Working through the anxiety

In the current economic pinch it seemed crazy to drive a 2,932-pound Prius 18 miles round-trip just so I could ski a few miles in circles. The Piedmont ski trails currently have the best classic ski conditions around, however, and my family relationships don’t do well when exercise and time outdoors are curtailed.

a selfie alongside Piedmont’s trails on 3/17

The day before I drove 40 miles roundtrip in our expensive 12-year-old car to skate ski at Boulder Lake:

Absolutely wonderful place to practice the technique

My wife and I both operate businesses from home, so we don’t drive much. Prior to being laid off from a corporate job nearly 6 years ago, I telecommuted from a home office. Back in the dark ages of working in a cubicle, I biked to work, so there’s something richly extravagant about driving solo in a complex vehicle that weighs nearly 20 times me and a water bottle. I suppose I need to get past this and move on.

Both my kids are home from school, for months potentially, due to COVID 19, so there’s more guilt when they politely decline the offer of an amazing gym class, having moved on from skiing in favor of spring pursuits (seemingly oblivious to the fact that they’ll be confined to pavement for weeks on end until trails dry out).

Perhaps my aversion to such luxuries is due to my financial sphincter squeezing shut to such an alarming degree. Never in our lives has wholesale change come upon us so swiftly or comprehensively. There’s a good chance our income will dwindle down to zero. This scares the heck out of me. Oddly enough, my reaction to the stress is to fantasize about pulling contributions out of my Roth IRA to pay off about half our home’s remaining mortgage. I moved mostly to cash a couple weeks ago, so this is an option. I think about this at least 100 times a day, dwelling and marinading inside the notion of becoming completely debt-free.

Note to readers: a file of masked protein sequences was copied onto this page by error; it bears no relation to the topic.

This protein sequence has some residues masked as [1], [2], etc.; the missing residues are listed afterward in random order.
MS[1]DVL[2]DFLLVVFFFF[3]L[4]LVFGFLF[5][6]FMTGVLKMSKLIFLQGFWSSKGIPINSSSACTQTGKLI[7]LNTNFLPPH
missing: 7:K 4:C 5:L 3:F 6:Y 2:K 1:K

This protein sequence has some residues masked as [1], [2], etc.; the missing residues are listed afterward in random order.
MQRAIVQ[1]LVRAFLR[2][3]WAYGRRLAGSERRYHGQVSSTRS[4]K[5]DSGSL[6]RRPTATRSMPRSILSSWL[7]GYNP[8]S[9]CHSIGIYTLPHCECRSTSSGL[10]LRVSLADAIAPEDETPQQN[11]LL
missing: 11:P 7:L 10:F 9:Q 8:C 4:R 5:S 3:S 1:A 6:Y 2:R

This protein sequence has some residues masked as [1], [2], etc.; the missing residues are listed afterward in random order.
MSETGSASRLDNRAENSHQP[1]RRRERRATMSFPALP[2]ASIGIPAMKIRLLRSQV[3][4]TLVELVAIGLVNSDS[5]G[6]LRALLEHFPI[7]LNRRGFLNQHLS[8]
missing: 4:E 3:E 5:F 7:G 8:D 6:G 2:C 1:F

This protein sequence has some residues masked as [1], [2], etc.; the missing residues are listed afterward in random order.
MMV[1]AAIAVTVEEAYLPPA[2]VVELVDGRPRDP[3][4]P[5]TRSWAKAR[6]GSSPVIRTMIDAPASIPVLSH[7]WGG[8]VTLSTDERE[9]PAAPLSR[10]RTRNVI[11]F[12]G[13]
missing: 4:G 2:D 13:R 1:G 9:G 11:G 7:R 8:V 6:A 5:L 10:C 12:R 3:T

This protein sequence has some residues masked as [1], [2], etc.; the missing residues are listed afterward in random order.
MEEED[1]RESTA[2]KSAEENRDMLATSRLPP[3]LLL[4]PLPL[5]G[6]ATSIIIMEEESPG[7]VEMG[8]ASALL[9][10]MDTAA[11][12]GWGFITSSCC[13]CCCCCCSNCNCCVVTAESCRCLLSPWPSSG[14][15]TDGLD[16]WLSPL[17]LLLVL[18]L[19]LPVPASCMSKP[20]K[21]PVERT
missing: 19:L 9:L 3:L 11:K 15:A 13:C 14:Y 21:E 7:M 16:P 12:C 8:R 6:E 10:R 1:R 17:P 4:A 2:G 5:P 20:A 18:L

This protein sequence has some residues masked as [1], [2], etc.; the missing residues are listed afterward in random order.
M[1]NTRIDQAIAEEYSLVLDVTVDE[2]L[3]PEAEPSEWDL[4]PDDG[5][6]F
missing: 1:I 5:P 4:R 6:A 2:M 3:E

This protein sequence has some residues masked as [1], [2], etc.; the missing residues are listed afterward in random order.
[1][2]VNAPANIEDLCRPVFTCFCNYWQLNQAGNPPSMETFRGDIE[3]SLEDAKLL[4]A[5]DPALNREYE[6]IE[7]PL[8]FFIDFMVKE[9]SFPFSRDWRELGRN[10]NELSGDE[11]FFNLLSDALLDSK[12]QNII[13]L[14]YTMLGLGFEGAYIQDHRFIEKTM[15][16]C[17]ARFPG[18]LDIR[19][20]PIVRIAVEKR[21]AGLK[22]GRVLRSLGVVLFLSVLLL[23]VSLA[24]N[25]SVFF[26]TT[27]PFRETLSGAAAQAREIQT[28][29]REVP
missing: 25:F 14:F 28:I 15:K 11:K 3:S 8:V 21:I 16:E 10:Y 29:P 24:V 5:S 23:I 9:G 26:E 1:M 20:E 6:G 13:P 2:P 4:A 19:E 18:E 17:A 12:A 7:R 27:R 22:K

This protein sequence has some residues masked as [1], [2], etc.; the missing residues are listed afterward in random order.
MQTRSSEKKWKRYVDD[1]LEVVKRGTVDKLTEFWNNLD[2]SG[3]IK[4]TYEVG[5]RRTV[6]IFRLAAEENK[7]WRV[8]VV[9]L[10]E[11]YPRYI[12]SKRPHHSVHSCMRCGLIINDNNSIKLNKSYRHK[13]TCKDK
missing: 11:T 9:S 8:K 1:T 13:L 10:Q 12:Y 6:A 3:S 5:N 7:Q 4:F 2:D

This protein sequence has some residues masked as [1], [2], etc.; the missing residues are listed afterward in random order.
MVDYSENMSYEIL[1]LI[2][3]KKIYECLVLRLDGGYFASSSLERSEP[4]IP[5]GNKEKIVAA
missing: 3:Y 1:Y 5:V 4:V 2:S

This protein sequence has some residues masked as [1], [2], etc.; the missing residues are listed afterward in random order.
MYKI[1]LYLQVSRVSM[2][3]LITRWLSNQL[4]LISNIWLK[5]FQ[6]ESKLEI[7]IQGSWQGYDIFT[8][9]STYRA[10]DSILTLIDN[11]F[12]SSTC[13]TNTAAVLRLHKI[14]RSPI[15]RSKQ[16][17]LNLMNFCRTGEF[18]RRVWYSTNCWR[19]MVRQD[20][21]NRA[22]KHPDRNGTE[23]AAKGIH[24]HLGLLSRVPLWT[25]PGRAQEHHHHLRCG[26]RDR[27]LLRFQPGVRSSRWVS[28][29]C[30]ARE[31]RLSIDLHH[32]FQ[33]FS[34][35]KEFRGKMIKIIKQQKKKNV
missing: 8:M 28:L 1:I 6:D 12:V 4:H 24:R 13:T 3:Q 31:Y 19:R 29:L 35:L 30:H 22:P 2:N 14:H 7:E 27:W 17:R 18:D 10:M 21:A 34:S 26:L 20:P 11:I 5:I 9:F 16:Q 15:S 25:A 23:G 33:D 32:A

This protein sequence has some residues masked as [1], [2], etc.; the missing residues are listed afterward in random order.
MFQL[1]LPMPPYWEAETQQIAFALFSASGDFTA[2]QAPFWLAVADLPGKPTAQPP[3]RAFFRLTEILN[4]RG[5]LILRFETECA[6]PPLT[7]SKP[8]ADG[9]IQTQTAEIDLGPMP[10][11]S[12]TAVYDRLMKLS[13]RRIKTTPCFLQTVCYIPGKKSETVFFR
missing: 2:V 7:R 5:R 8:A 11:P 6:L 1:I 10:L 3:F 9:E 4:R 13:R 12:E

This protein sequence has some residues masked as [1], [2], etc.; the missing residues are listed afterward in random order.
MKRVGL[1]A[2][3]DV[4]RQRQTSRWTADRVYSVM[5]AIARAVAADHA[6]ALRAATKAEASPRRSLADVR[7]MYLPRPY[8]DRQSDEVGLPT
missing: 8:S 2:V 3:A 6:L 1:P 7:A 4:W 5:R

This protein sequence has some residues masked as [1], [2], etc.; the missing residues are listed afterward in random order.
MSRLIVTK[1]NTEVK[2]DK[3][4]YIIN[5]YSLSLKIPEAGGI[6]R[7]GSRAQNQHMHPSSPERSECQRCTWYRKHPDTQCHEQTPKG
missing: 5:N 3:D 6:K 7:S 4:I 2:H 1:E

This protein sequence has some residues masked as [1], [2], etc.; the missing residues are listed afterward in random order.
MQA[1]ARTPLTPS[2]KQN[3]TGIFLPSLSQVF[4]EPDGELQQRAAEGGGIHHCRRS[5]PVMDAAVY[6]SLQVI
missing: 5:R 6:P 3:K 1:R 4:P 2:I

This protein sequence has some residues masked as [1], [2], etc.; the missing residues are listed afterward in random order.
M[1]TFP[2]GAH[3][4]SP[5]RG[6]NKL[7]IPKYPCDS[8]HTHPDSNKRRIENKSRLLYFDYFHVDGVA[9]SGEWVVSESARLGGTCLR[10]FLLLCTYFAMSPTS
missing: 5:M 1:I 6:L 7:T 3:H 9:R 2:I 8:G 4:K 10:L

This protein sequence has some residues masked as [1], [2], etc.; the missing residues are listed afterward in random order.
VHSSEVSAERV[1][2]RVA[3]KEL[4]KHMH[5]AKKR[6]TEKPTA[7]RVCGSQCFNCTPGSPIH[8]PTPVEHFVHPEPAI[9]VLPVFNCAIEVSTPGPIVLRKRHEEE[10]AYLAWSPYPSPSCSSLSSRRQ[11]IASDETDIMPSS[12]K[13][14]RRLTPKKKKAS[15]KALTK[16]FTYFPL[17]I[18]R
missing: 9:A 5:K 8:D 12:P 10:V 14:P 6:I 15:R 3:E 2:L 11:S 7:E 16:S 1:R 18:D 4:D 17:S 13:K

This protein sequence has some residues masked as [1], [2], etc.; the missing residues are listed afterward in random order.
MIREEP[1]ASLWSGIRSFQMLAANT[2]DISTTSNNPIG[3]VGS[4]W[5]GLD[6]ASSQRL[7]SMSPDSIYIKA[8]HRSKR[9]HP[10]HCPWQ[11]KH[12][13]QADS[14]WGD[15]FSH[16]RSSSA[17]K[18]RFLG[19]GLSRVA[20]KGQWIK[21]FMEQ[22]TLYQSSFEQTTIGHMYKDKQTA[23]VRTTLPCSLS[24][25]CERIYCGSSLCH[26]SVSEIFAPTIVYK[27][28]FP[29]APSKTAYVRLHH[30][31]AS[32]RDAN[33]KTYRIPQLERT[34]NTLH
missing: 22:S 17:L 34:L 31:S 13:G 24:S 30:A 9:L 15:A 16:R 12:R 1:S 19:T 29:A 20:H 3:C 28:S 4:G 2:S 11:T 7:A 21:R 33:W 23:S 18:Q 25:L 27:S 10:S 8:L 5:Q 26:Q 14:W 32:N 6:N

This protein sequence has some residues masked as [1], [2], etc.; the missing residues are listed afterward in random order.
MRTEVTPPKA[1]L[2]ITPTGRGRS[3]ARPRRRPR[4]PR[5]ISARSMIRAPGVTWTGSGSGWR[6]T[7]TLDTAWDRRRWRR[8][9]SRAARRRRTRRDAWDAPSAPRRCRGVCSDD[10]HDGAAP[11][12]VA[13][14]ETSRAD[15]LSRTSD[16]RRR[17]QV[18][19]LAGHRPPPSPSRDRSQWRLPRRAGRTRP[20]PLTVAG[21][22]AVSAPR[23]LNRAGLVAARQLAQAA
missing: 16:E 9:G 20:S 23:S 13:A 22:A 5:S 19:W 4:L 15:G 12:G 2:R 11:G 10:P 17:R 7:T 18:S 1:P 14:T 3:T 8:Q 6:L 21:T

Proverbs 22:7 – the borrower is slave to the lender.

Certainly feels like it, even though we pay a fair interest rate on just $46K remaining. And yet, I know this probably doesn’t make sense mathematically. However, I have seen the miracle of our family surviving (sometimes even thriving) on a combined annual income of $30K. Our situation would be completely impossible if we had any other debt whatsoever. This freedom feels amazing. Over the past half-decade of struggling we have proven to ourselves that we can cut our spending down to a shockingly low bare-minimum. I’d sleep better at night if we could slay this last dragon, and live 100% debt-free for the rest of our lives.

I’m beyond grateful that we have an emergency fund and some dollars we’ve been rubbing together in anticipation of a second vehicle next year when the kids start driving. Coronavirus throws all these plans up in the air. Maybe a larger vehicle is out of the question. We were also considering an art exhibition in Palm Springs about a year from now. Perhaps this business trip/family vacation that we’ve already set aside cash for is similarly unrealistic. Our reality is changing. Shifting. These are times that will live in our minds and spirits forever. Transformative. I’ve wanted so badly to give my kids more of these “normal” kinds of experiences and amenities, but maybe this isn’t the path laid out for us.